Some Random Thoughts While Leading a Shiva Minyan
Often when I lead a communal service sudden and unexpected insights come to me. This is especially so when I lead a Shiva minyan. As I lead, I try to focus on the family I am in the midst of. I also try to keep my thoughts focused on the deceased who is at the center of their gathering. Sometimes, when I do this internal “kavanah” (intention) the prayers yield new insights.
Yesterday, I led a Shiva minyan for the family of Marilyn Reinman, a beloved and lifelong member of the congregation I serve here in Albuquerque. Among the many roles she filled at the synagogue, the most impactful was her role as religious schoolteacher for decades. She was a beloved teacher who touched the children she taught. To her family she was a beloved mother and grandmother.
As I focused on the family grief and on Marilyn’s life, a new insight about the V’ahavta passage came to me. The v’ahavta passage is part of the Shema which is a quotation from Deuteronomy 6:4-9. In verse 7, we read “Teach them diligently to your children….”. It came to me that the Shema is a what we call in our times, a parenting handbook.
Marilyn was a gifted teacher. But she also was a devoted parent. It seemed appropriate to give intention to this most famous passage from that perspective. As I thought about it during the prayers, I realized that one way to look at these most familiar prayers is as a resource for a parent seeking guidance on how to instruct children about what God asks of us. This first paragraph of the Shema (the v’ahavta) offers a path for a parent to teach the next generation about loving God.
I also noticed that the language about teaching children occurs also in the second paragraph of the Shema (V’hayah im shamo’a): “Teach them to your children….” What is the subject of the teaching in the second paragraph of the Shema? When reading the paragraph, you will notice that the theme is about the collective responsibility and consequences of observing or not observing the commandments. The consequences are apparent in nature and the land we inhabit. This paragraph is in the plural, not in the singular as in the previous paragraph.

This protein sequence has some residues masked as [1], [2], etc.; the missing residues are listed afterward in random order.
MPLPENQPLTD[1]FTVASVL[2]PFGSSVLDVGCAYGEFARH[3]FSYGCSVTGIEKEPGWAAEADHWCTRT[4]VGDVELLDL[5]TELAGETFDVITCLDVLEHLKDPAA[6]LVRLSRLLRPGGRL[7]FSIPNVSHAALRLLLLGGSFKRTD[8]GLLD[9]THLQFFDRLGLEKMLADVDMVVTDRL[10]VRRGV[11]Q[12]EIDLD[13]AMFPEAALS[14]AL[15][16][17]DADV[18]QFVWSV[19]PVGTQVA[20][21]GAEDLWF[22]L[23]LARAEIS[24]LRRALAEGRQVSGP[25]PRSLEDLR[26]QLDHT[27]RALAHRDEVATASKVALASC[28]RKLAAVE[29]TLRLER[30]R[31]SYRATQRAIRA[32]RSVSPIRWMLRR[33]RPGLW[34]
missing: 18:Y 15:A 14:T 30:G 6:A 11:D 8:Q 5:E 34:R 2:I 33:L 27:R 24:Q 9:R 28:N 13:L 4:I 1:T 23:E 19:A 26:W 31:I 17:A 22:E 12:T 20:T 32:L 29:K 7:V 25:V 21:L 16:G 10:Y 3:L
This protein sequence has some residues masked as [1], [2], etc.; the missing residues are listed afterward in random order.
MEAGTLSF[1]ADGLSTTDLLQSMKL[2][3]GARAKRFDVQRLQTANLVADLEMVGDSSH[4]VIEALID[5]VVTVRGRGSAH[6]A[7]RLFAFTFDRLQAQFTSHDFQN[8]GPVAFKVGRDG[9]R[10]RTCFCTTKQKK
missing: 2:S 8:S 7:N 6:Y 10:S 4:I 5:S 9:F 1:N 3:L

This paragraph is also about parenting, about teaching children using very similar language toward the end of the paragraph as in the first paragraph. I was left wondering as I led the prayer about the task of parenting the teachings of the second paragraph. Is the second paragraph about teaching the child collective responsibility? Something to ponder.
The value of the Shiva for the community.
Much has been written by rabbis and educators about the beauty, comfort, and value of Jewish mourning rituals. For me, the fundamental value of the Shiva is that the community comes to the home of the mourners. Even in a virtual minyan on Zoom that we held last night, it was very impressive to see all the faces of members of the congregation and family friends from all over the country and beyond. The Shiva galvanizes the community to reverse the normal pattern of community gathering. The community comes to the mourner.
I am always grateful to families who hold a Shiva. It is not always the case. In these days, many families consider a death in the family to be a purely private matter. But when a family holds a Shiva, not only do family members benefit from the comforts of mourning. The family also benefits deeply from the presence of community and the consolations of a wider circle of people.
By holding a Shiva, the family also benefits the community. The family is inviting the community in to their home. One of the roles of the community is to console the individual within the community, to be present during a time of grief. By holding a Shiva, a family is giving an opportunity to the community to fulfill its purpose for existence.
Rabbi Dov Gartenberg
25 Nisan 5781, 10th Day of the Omer.